A prehistoric, prelinguistic fantasy where Moitié la francophone (Emmanuelle Zeesman) and Please the Anglophone (Sharmila Dey) , wander around in a world of brightly coloured chaos. They grunt, and growl snarl, grab and roar. They have no inkling of civilised behaviour. Most of all they do not possess langauge, at least at first they don’t appear to, and they don’t even know what it is to communicate. They express their basic instincts…like cave people. They are hungry - they grab food and stuff it in their mouth; they are frightened – they protect themselves. They feel threatened – they draw territorial limits. they attack. They freeze they find what they can to cover themselves. They have something they like, they keep it. They have no concept of sharing of helping.
Then the situation evolves. When it gets cold they need to exchange clothes. They are attracted to the other’s toys so they feel the desire to exchange toys. The need for reciprocal comforts makes them try to communicate and eventually to share: Moitié in French, Please in English. Little by little it works.
If you ever saw that Norman MacLaren film of human animation: Neighbours, where two individuals defend their territory, and defend their boundaries like primitive man, to the point that shows the absurd logic of the atomic bomb. they are prepared to tear each other apart to keep their own territory. There are moments that reminded me of that film…the sheer bestiality of it. However, the creatures in Otawa are more playful, less terrifying and eventually, after thrashing it all out, they make concessions and come to live together. Even the youngest member of the audience was enthralled by this strange duel that was perfectly choreographed with martial arts mouvements, clown like hi -jinks and acrobatic gestures. It worked for the youngsters in spite of the vague story-line line because the language was so close to that of the the young audience: "That’s mine", "Non, c’est à moi!" "gimme that! vous êtes chez moi. Allez-vous en ..go home, this is my house". The tribal sounding music was perfect for the atmosphere, and the choreography kept it all flowing and turning at a most rapid rate. A very original piece of work that will no doubt keep classes talking for a long time. Perfect for small children 4 and up.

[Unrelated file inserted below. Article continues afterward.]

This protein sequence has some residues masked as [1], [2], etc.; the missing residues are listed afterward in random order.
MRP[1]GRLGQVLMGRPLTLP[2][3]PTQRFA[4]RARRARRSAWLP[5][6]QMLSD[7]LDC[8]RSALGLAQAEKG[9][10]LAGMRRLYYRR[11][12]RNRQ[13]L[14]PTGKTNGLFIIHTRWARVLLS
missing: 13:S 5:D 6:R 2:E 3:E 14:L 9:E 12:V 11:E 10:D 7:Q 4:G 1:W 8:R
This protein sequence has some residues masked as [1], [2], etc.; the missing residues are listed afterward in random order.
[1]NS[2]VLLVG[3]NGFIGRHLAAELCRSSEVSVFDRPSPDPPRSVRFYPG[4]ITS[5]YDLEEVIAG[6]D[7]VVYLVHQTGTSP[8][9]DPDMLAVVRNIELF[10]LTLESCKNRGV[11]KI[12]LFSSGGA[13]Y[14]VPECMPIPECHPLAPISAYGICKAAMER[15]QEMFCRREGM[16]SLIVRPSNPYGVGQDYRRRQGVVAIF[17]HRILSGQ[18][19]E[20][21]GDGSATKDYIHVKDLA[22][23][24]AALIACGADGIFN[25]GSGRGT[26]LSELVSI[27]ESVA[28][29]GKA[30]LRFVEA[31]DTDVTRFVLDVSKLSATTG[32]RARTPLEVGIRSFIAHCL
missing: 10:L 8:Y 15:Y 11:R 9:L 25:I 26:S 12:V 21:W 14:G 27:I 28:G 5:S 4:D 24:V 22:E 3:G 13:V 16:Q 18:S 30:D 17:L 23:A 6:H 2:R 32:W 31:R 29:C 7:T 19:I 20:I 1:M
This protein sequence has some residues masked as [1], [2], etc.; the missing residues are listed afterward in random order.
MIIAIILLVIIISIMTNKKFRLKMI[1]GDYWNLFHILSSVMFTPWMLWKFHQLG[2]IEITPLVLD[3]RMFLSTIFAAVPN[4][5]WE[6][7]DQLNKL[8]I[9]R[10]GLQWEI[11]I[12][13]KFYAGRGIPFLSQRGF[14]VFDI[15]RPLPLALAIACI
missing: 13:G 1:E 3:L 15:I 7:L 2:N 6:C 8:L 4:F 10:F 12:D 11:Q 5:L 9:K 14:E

Reviewed by Alvina Ruprecht
Ottawa, May 30, 2012
by David S. Craig & Robert Morgan
Directed by Thomas Morgan Jones
Set & Costume Design by Lindsay Anne Black
Lighting Design by David DeGrow
Original Music by Desbashis Sinha
Stage Management by Elizabeth McDermott
Cast: Sharmila Dey as Please and Emmanuelle Zeesman as Moitié